Oxytocin (OXT) is a potent stimulator of prostaglandin E2 (PGE2) synthesis by rabbit amnion cells obtained near the end of pregnancy. Coincident with a marked increase in sensitivity of PGE2 synthesis to OXT, the concentration of OXT receptors (OXTRs) is abruptly upregulated about 200-fold at term. This increase can be mimicked in preterm amnion cells in primary culture by the synergistic action of agents that increase cAMP synthesis and by glucocorticoids. To elucidate the mechanism of cAMP action, we cloned the rabbit OXTR gene and isolated a 200-base pair (bp) forskolin-responsive region about 4.7 kilobase upstream from the transcriptional start site using transient transfection assays. This region corresponds to a DNase I-hypersensitive site that appears in amnion tissue only near the end of pregnancy, when OXTRs are upregulated. The effects of forskolin were mediated in part by cAMP response element binding protein (CREB), as coexpression of reporter constructs with dominant negative CREB inhibited reporter expression. In addition, CREB was cross-linked to sites in the 200-bp region only in chromatin isolated from cells near the end of pregnancy, as demonstrated by chromatin immunoprecipitation (ChIP). Because the transient transfection results are consistent with work using tissue extracts (DNase I hypersensitivity and ChIP), we conclude that cAMP, acting through a specific upstream CREB binding site, is critical for the physiological upregulation of OXTRs in the amnion at the end of gestation.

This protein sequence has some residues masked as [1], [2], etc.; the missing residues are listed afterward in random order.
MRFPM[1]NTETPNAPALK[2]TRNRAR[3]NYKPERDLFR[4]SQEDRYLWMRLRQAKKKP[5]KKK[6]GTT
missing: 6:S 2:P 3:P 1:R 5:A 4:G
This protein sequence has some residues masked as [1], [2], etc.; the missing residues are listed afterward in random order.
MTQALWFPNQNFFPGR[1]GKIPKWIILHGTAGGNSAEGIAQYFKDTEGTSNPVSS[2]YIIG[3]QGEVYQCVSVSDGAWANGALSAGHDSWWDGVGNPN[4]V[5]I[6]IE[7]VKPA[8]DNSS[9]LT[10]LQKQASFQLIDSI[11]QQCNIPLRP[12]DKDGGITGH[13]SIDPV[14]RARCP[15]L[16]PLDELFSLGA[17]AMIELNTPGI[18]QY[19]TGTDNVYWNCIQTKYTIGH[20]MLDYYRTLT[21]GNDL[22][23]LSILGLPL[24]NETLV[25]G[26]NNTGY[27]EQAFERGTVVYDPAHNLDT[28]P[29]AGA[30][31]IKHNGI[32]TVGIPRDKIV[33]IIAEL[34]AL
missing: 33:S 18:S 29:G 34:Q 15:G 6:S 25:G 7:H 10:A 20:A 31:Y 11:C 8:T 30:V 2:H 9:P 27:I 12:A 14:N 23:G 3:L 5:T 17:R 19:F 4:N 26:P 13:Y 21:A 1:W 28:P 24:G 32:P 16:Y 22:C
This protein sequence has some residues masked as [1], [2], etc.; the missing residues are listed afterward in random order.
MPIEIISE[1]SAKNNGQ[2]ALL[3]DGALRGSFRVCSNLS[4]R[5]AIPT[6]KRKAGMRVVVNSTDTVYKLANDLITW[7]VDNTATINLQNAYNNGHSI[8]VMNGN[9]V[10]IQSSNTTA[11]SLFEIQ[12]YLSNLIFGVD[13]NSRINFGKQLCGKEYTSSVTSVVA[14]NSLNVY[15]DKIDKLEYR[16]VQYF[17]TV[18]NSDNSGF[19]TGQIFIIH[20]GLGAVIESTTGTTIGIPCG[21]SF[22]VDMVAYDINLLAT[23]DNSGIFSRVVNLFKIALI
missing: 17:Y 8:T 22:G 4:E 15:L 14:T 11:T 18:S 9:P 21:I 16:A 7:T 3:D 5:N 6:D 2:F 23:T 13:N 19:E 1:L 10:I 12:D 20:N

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Vol. 81 • No. 3